“It took an enormous amount of courage to do what Joseph had to do,” said Griffin.

“In the Gospel reading, we have the angel of the Lord coming to him, telling him not to be afraid, to take Mary into his home. He was to assume responsibility for the Chosen One – for the Son of God and his beloved mother. He was to have responsibility for the Holy Family.”

This relates to the lives of Congressional staffers, said Fr. Griffin. He encouraged Congressional staffers to remain steadfast in their faith, stressing that it is not skills, or talents, or political convictions that shape the world – but rather, holiness.

“What makes the greatest difference in the world, without exception, without question, is holiness,” he said.

“Courage is a prerequisite for every virtue. I think uniquely for what you do, in public service.”

This courage, said Fr. Griffin, is especially needed today, in order for people working in Congress to “remain faithful to the Gospel” and to “become the saints that God wishes us to be.”

“These are times for saints,” the priest said, “for those of you serving in the public realm, sanctity is what we need most from you.”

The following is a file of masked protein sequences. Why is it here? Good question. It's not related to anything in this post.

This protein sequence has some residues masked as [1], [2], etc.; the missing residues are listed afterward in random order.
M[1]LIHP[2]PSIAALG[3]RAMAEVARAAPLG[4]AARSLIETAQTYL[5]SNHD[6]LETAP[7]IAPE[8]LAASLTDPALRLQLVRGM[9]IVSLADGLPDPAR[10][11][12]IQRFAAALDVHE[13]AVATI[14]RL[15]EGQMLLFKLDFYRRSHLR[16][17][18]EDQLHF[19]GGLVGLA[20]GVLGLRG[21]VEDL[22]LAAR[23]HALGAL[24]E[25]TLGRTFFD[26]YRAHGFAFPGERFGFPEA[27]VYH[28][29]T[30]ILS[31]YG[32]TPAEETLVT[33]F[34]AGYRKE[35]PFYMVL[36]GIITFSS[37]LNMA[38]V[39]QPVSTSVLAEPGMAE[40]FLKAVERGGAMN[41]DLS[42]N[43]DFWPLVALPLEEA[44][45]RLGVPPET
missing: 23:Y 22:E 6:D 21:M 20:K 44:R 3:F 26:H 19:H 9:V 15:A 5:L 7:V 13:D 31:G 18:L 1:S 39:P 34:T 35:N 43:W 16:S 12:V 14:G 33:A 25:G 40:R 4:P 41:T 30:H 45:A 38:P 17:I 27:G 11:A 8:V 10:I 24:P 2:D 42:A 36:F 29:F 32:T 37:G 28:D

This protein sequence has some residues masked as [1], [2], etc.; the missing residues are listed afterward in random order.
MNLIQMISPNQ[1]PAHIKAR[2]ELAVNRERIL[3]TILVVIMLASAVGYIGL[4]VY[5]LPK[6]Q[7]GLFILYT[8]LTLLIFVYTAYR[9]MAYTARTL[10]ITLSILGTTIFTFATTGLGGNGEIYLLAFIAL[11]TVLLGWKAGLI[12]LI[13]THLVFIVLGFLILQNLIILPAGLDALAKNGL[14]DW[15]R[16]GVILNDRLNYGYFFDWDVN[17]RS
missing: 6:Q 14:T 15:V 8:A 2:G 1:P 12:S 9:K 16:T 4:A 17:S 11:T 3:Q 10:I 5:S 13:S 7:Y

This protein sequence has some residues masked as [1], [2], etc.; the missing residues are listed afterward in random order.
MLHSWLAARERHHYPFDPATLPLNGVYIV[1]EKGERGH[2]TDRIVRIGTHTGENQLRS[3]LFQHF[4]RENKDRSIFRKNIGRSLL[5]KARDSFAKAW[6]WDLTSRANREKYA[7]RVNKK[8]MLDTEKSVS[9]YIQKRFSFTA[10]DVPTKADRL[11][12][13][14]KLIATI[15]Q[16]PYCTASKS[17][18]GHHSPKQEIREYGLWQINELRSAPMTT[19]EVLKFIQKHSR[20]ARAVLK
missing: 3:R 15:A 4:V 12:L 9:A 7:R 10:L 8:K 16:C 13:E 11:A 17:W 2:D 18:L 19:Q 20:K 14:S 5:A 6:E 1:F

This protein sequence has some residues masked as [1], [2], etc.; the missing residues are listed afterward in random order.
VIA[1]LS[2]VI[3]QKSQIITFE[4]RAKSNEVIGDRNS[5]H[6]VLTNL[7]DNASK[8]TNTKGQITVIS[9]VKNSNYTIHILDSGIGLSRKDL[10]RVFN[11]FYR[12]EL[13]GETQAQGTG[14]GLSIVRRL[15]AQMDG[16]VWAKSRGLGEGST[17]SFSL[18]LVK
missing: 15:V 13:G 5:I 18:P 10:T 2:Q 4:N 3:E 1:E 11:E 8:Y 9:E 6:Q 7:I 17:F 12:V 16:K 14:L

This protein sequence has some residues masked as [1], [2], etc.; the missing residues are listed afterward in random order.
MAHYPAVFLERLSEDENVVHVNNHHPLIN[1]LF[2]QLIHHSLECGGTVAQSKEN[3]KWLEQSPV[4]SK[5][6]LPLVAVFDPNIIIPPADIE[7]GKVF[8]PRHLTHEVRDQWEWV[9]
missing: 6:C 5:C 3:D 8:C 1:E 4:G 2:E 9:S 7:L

Staffers should especially turn to St. Joseph as a “beacon of light” in rough times. This courage and faithfulness will transform the country and “ignite a revolution,” Griffin said.

“And like St. Joseph, your courage will pave the way for a life of genuine holiness, which in turn will help ignite a revolution, a revolution of grace that will truly change our country and the world, one soul at a time, to the glory of God, forever and ever.”


If a bishop doesn't pray, he's not doing his job, Pope Francis says

Vatican City, Mar 19, 2018 / 01:17 pm (CNA/EWTN News).- Pope Francis marked Monday's Solemnity of St. Joseph by ordaining three new bishops, telling them prayer is a primary ecclesial duty, and if they do not maintain a strong spiritual life, they are not fulfilling their vocation.

“Announce the Word in every occasion: opportune and inopportune. Admonish, rebuke, exhort with all magnanimity and doctrine. And through the prayer and sacrificial offering of your people, draw from the fullness of the holiness of Christ the manifold richness of divine grace,” the Pope said March 19.

Prayer, he said, “is the first task of a bishop. A bishop who doesn't pray does not fulfill his duty, he does not fulfill his vocation.”